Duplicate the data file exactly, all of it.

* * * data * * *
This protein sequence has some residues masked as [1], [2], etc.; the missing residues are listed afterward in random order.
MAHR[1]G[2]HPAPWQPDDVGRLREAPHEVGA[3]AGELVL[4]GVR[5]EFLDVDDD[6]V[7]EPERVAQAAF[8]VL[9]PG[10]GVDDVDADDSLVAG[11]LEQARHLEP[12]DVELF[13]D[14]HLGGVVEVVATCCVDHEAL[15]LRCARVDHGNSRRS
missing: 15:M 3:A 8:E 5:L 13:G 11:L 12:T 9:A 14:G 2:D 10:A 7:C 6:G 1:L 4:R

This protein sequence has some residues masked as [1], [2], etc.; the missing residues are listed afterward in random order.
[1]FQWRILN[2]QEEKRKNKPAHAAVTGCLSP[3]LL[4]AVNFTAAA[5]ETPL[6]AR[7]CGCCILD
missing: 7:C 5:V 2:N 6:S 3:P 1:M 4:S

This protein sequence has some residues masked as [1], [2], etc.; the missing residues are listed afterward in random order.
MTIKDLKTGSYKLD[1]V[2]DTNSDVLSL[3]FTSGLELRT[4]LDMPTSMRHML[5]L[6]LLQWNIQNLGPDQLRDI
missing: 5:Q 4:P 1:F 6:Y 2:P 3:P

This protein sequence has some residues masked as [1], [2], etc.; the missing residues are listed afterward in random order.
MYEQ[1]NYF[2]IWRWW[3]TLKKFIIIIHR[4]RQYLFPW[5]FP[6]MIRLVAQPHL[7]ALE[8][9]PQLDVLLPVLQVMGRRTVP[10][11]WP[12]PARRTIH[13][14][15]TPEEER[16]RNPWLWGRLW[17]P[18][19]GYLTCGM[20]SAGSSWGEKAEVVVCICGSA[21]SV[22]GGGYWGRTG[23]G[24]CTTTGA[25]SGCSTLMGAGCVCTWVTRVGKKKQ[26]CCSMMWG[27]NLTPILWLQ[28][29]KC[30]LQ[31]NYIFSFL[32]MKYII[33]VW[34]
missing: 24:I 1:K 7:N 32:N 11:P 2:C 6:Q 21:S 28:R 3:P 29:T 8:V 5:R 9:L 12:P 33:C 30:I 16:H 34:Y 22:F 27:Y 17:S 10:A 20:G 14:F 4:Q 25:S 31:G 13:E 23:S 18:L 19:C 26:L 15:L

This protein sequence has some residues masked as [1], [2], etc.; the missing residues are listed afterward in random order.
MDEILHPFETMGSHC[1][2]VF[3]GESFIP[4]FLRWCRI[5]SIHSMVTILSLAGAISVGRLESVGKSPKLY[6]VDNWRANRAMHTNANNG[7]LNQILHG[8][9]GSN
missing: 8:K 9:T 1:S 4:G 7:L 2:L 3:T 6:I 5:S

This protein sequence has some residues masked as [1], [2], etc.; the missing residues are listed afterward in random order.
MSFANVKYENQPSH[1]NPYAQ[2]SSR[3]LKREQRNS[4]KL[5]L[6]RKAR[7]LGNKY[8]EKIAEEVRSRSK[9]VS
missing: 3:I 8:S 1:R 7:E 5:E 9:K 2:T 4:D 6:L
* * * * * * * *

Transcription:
This protein sequence has some residues masked as [1], [2], etc.; the missing residues are listed afterward in random order.
MAHR[1]G[2]HPAPWQPDDVGRLREAPHEVGA[3]AGELVL[4]GVR[5]EFLDVDDD[6]V[7]EPERVAQAAF[8]VL[9]PG[10]GVDDVDADDSLVAG[11]LEQARHLEP[12]DVELF[13]D[14]HLGGVVEVVATCCVDHEAL[15]LRCARVDHGNSRRS
missing: 15:M 3:A 8:E 5:L 13:G 11:L 12:T 9:A 14:G 2:D 10:A 7:C 6:G 1:L 4:R

This protein sequence has some residues masked as [1], [2], etc.; the missing residues are listed afterward in random order.
[1]FQWRILN[2]QEEKRKNKPAHAAVTGCLSP[3]LL[4]AVNFTAAA[5]ETPL[6]AR[7]CGCCILD
missing: 7:C 5:V 2:N 6:S 3:P 1:M 4:S

This protein sequence has some residues masked as [1], [2], etc.; the missing residues are listed afterward in random order.
MTIKDLKTGSYKLD[1]V[2]DTNSDVLSL[3]FTSGLELRT[4]LDMPTSMRHML[5]L[6]LLQWNIQNLGPDQLRDI
missing: 5:Q 4:P 1:F 6:Y 2:P 3:P

This protein sequence has some residues masked as [1], [2], etc.; the missing residues are listed afterward in random order.
MYEQ[1]NYF[2]IWRWW[3]TLKKFIIIIHR[4]RQYLFPW[5]FP[6]MIRLVAQPHL[7]ALE[8][9]PQLDVLLPVLQVMGRRTVP[10][11]WP[12]PARRTIH[13][14][15]TPEEER[16]RNPWLWGRLW[17]P[18][19]GYLTCGM[20]SAGSSWGEKAEVVVCICGSA[21]SV[22]GGGYWGRTG[23]G[24]CTTTGA[25]SGCSTLMGAGCVCTWVTRVGKKKQ[26]CCSMMWG[27]NLTPILWLQ[28][29]KC[30]LQ[31]NYIFSFL[32]MKYII[33]VW[34]
missing: 24:I 1:K 7:N 32:N 11:P 2:C 6:Q 21:S 28:R 3:P 29:T 8:V 5:R 9:L 12:P 33:C 30:I 16:H 34:Y 22:F 27:Y 17:S 10:A 20:G 14:F 4:Q 25:S 31:G 13:E 23:S 18:L 19:C 26:L 15:L

This protein sequence has some residues masked as [1], [2], etc.; the missing residues are listed afterward in random order.
MDEILHPFETMGSHC[1][2]VF[3]GESFIP[4]FLRWCRI[5]SIHSMVTILSLAGAISVGRLESVGKSPKLY[6]VDNWRANRAMHTNANNG[7]LNQILHG[8][9]GSN
missing: 8:K 9:T 1:S 4:G 7:L 2:L 3:T 6:I 5:S

This protein sequence has some residues masked as [1], [2], etc.; the missing residues are listed afterward in random order.
MSFANVKYENQPSH[1]NPYAQ[2]SSR[3]LKREQRNS[4]KL[5]L[6]RKAR[7]LGNKY[8]EKIAEEVRSRSK[9]VS
missing: 3:I 8:S 1:R 7:E 5:E 9:K 2:T 4:D 6:L